Leading food companies line up to debate global competitiveness of Africa’s cold chains as chocolate and fruit will test perishable supply chain resilience to its limits

London, 17.01.2013 – Hernan de Mezerville, Logistics Operations Manager at Mondelez International (formerly Kraft Foods) is the latest senior food industry figure to join the speaker line-up at the 2nd Cool Logistics Africa conference, taking place 16-18 April in Cape Town, South Africa.

Formed last October when Kraft split its confectionary and grocery businesses, Mondelez is a global snack giant with annual revenues of USD36 billion and a strong focus on developing markets, which already make up 44% of its earnings. It is now Brazil’s 6th largest food company and a world-class chocolate producer, sourcing cocoa from Ghana and Cote d’Ivoire to produce chocolate in Brazil, Mexico, Argentina and Costa Rica.
As a leading transport user, Mondelez is constantly looking to develop new route-to-market options in countries such as China, India, Latin America and sub-Saharan Africa. Although primarily a user of dry freight boxes, reefer transport, cross-docking and cold storage are important for the company’s ability to maintain and develop a globally competitive business model.
De Mezerville will give a critical BRICS perspective on how global perishables supply chain competiveness can be achieved, with focus on landed cost calculations, trade impediments and what Southern Hemisphere shippers need from the maritime sector, including new services to connect emerging trading regions such as Africa, Latin America and India.
“We are proud to welcome Hernan de Mezerville, a consummate supply chain professional with excellent links to the retail sector and a deep background in shipping to share some of his experiences with the community of African perishable logistics and freight buying experts gathering at Cool Logistics Africa this year,” said Rachael White, Co-Director at Cool Logistics Resources.
De Mezerville’s themes will also be debated by other representatives of instantly recognisable food and fruit brands speaking at this year’s event: Dole and Capespan.

Andy Connell, Business Unit Manager Shipping and Logistics at Dole Foods South Africa is a leading driver for change in supply chain business practices, with 20 years’ experience in logistics both as a shipper and ocean carrier. Connell will share his views on the likely impact of global transport infrastructure developments such as the widening of the Panama Canal on South-North and the emerging new West-East trade lanes.

He will be joined by Deon Joubert, who leads logistics operations as General Manager Operation at Capespan Exports, with responsibility for all trades from South Africa. Joubert has been instrumental in the gradual yet momentous supply chain shift from shipping fruit in conventional vessels to containers and driving greater efficiencies such as dwell time reduction. “Shipping now represents around 30% of total landed cost for fruit exported from South Africa”, noted Joubert, who will be giving the fruit exporter’s view on the need for better supply chain integration.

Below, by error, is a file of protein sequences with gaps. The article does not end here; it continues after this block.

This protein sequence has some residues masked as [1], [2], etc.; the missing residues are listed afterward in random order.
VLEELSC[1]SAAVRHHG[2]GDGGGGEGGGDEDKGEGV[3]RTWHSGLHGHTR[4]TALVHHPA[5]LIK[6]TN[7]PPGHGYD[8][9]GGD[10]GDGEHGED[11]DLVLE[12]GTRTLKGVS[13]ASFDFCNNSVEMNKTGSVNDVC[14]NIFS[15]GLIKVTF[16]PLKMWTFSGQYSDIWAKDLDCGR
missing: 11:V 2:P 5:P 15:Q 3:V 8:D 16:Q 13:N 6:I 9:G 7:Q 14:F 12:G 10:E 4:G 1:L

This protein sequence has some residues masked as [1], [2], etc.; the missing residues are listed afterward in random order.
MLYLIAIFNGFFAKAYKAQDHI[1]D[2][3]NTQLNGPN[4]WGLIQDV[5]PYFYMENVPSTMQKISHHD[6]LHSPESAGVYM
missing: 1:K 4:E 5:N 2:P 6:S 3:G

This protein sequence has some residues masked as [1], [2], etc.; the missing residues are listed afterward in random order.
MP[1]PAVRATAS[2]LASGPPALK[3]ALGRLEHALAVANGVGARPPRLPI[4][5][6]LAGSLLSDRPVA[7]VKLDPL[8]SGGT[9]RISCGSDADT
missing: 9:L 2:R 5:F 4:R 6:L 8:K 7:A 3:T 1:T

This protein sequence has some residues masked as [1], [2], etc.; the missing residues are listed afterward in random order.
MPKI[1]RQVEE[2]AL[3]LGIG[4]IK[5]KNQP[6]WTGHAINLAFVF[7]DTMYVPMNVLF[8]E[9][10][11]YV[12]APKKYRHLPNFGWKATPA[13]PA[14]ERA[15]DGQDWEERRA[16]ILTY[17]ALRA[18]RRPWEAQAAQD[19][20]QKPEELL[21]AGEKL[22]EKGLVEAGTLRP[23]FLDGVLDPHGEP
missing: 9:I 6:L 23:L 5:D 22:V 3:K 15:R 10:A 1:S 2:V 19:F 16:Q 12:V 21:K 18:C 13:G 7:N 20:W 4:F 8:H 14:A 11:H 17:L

“In the light of the recent global reefer container price hikes, which have hit many South African fruit exporters hard - especially on the northbound trade lanes - and are likely to notably affect citrus growers in the coming season, the onward march of the container may have to be re-evaluated,” observed Alex von Stempel, Co-Director at Cool Logistics Resources. A carrier-shipper panel on the second day will provide a chance to hear from all sides on the impact and fallout from the rate rises.

Port inefficiency remains another significant challenge for South Africa’s global competitiveness, especially compared with Latin American growers. This topic will be tackled by Mitchell Brooke, Logistics Development Manager, Citrus Growers Association. Brooke will focus on the growing variance between planned and actual vessel times in South African ports and challenge head-on the reality of port delays and their effects on bunker consumption.

“As exposure to increasing supply chain risks is costing perishable trade dearly, Africa’s exporters, shipping companies and third party logistics providers will have plenty to discuss and jointly devise new strategies at the conference this year,” added von Stempel.

Convened this year under the headline theme Innovation, Investment and Efficiency: Delivering Africa’s cold chain potential, the 2nd Cool Logistics Africa will bring together producers, exporters, importers and retailers from multiple perishable sectors with major shipping lines, 3PLs, ports, cold store operators and other perishable logistics stakeholders, for “360 degree debate” on Africa’s cold chain efficiency. The 2013 event has already attracted sponsorship and support from key players in perishable trade, logistics and transport, including Dole, Fresh Produce Exporters Forum, Hortgro, FPT Group, SAFT, Hellman Perishables Logistics, Port of Antwerp, Port of Salalah and Thermo King.

2nd Cool Logistics Africa
16-18 April 2013
The Vineyard Hotel & Spa, Cape Town
South Africa


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